News & Comment

  • Comment |

    The emergence of chronic wasting disease among wild reindeer in Norway triggered the decision to eradicate an entire population of more than 2,000 animals. The cull, now complete, was a tremendously difficult process both politically and practically.

    • Atle Mysterud
    •  & Christer M. Rolandsen
  • News & Views |

    Predicting and steering the fate of antibiotic resistance requires developing ecology- and evolution-aware strategies.

    • Rene Niehus
    •  & Sara Mitri
  • News & Views |

    A transgenerational study in sticklebacks suggests that when an individual is exposed to conflicting information about predation, either directly through personal experience or indirectly through parental exposure, the typical response is to assume a predator is present.

    • Emilie C. Snell-Rood
  • News & Views |

    Genomes of eight populations of the copepod Tigriopus californicus show a correlation between rapid mitochondrial evolution and compensatory nuclear evolution, suggesting that mitonuclear incompatibilities might drive speciation in this system.

    • Jerome H. L. Hui
  • News & Views |

    Several recent theoretical studies develop tools to predict species diversity in large model ecosystems, setting a new benchmark for understanding the mechanism of species coexistence in natural ecosystems.

    • Shaopeng Wang
  • Editorial |

    Nature Ecology & Evolution’s broad scope brings together all strands of the story of biodiversity, and how our species fits in this ongoing narrative.

  • News & Views |

    A comparison of men who migrated from Bangladesh to the United Kingdom at different ages, alongside men who were lifelong residents of both countries, reveals that early environments determine levels of reproductive hormones and secondary sexual characteristics.

    • Aaron D. Blackwell
  • News & Views |

    While most species have two sexes, multi-sex systems also occur in nature. The frequency of sexual reproduction is a key parameter to explain how many sexes a species has.

    • Sujal S. Phadke
  • News & Views |

    Two deer bones from the 120,000-year-old Neanderthal site of Neumark-Nord 1 bear damage consistent with impact from a wooden spear. The hunting lesions are the earliest clear examples of such bone damage and give clues to how Neanderthals hunted their prey.

    • Annemieke Milks
  • Correspondence |

    • Dirk L. Hoffmann
    • , Christopher D. Standish
    • , Alistair W. G. Pike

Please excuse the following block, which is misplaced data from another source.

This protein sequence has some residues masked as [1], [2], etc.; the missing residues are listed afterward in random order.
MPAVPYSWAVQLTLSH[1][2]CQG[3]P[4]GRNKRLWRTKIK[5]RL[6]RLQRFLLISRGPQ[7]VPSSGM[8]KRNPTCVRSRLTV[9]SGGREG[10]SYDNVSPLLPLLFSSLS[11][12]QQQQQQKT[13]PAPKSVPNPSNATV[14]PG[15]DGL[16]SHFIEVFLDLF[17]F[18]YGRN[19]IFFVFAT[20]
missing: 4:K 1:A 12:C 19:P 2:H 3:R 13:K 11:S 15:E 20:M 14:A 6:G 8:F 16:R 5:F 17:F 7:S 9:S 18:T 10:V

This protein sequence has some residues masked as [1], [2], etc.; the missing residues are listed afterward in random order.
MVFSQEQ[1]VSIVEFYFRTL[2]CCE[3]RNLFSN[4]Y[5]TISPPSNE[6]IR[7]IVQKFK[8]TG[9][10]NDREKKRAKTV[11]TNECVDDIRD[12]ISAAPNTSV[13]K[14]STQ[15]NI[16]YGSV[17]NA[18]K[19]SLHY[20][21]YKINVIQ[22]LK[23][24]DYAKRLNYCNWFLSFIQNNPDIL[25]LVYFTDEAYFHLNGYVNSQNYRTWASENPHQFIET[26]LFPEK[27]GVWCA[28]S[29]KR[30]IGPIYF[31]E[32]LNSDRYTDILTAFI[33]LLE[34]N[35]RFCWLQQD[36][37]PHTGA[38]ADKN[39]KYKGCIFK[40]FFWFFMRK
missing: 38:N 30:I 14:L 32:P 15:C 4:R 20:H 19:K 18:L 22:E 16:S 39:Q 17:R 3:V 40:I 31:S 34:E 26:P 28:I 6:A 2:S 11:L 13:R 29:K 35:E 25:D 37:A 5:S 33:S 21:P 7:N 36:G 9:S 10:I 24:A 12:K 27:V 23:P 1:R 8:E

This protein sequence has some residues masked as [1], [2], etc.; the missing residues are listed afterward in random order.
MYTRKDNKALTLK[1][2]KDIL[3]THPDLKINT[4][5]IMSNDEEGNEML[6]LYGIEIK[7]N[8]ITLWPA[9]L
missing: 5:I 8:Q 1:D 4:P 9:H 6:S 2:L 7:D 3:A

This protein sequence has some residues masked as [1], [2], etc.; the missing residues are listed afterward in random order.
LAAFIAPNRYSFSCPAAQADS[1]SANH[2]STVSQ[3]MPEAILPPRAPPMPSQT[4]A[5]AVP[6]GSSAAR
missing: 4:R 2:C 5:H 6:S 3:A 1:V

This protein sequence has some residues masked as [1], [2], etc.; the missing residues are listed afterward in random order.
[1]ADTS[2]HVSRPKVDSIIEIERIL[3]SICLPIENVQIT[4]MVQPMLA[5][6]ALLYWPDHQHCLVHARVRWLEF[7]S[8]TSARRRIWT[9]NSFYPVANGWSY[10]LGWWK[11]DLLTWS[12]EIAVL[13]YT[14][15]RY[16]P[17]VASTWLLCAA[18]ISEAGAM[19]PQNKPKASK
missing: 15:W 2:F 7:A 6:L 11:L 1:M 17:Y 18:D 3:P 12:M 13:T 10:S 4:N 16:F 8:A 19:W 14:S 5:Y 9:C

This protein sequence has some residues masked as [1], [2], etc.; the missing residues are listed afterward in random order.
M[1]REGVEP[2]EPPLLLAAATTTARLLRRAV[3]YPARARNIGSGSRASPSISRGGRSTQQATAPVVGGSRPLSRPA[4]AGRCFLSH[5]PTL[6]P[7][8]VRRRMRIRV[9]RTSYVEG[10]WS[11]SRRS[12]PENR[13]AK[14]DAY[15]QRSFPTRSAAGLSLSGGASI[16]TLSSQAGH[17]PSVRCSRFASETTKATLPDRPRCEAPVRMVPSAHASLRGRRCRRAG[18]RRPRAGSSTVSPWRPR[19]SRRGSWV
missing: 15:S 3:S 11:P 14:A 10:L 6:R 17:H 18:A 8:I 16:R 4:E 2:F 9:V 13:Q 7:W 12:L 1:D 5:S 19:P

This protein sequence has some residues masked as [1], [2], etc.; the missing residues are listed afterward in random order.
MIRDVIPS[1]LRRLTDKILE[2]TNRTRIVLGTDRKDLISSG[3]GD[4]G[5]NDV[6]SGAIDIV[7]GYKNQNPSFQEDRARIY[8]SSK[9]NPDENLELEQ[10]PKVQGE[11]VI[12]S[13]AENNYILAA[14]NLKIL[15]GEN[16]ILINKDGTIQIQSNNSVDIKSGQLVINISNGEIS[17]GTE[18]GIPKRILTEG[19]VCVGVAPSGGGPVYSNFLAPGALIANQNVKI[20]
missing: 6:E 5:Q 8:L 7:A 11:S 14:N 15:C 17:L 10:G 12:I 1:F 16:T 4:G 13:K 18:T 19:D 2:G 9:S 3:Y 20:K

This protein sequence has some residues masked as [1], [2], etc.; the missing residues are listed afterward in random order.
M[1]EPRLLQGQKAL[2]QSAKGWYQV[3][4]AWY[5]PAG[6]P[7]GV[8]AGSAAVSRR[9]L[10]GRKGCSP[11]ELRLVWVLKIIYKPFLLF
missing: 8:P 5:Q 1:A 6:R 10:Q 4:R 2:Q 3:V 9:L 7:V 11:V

• , Marcos García-Diez
    • , Paul B. Pettitt
    • , Diego E. Angelucci
    • , Valentín Villaverde
    • , Josefina Zapata
    • , James A. Milton
    • , Javier Alcolea-González
    • , Pedro Cantalejo-Duarte
    • , Hipolito Collado
    • , Rodrigo de Balbín
    • , Michel Lorblanchet
    • , José Ramos-Muñoz
    • , Gerd-Christian Weniger
    •  & João Zilhão
  • Comment |

    The amount of open data in ecology and evolution is increasing rapidly, yet this resource remains underused. Here, we introduce a new framework and case study for conducting meta-analyses of open datasets, and discuss its benefits and current limitations.

    • Antica Culina
    • , Thomas W. Crowther
    • , Jip J. C. Ramakers
    • , Phillip Gienapp
    •  & Marcel E. Visser
  • Correspondence |

    • Erin K. Cameron
    • , Inês S. Martins
    • , Patrick Lavelle
    • , Jérôme Mathieu
    • , Leho Tedersoo
    • , Felix Gottschall
    • , Carlos A. Guerra
    • , Jes Hines
    • , Guillaume Patoine
    • , Julia Siebert
    • , Marten Winter
    • , Simone Cesarz
    • , Manuel Delgado-Baquerizo
    • , Olga Ferlian
    • , Noah Fierer
    • , Holger Kreft
    • , Thomas E. Lovejoy
    • , Luca Montanarella
    • , Alberto Orgiazzi
    • , Henrique M. Pereira
    • , Helen R. P. Phillips
    • , Josef Settele
    • , Diana H. Wall
    •  & Nico Eisenhauer
  • Comment |

    Recent calls for the reintroduction of functionally important animal species are motivated by a desire to restore ecological function, but overlook the ecological roles performed by humans. Here, we consider humans in ecological context, exploring our roles in the maintenance and restoration of ecosystem function.

    • Rebecca Bliege Bird
    •  & Dale Nimmo
  • News & Views |

    An extensive dataset indicates that nitrogen-fixing trees are most abundant in young, dry tropical forests. The finding expands the potential for natural nitrogen fertilization and carbon dioxide sequestration in areas recovering from land use.

    • Sarah A. Batterman
  • Editorial |

    A new Nature journal checklist for authors is tailored specifically to ecology and evolution research, and is the product of feedback from the scientific community.

  • Comment |

    Regulations designed to prevent global inequalities in the use of genetic resources apply to both commercial and non-commercial research. Conflating the two may have unintended consequences for collaboration between the Global North and biodiverse countries in the Global South, which may promote global injustice rather than mitigate it.

    • Anna Deplazes-Zemp
    • , Samuel Abiven
    • , Peter Schaber
    • , Michael Schaepman
    • , Gabriela Schaepman-Strub
    • , Bernhard Schmid
    • , Kentaro K. Shimizu
    •  & Florian Altermatt
  • Comment |

    European governments are poised to ban neonicotinoid pesticides. Insights from six years as a senior government advisor have led me to conclude that agricultural reform is urgently needed, beyond cycles of pesticide licensing and withdrawal.

    • Ian L. Boyd
  • News & Views |

    New details of the social and sex lives of platypodine ambrosia beetles support a controversial link between parental monogamy and complex animal societies.

    • Nicholas G. Davies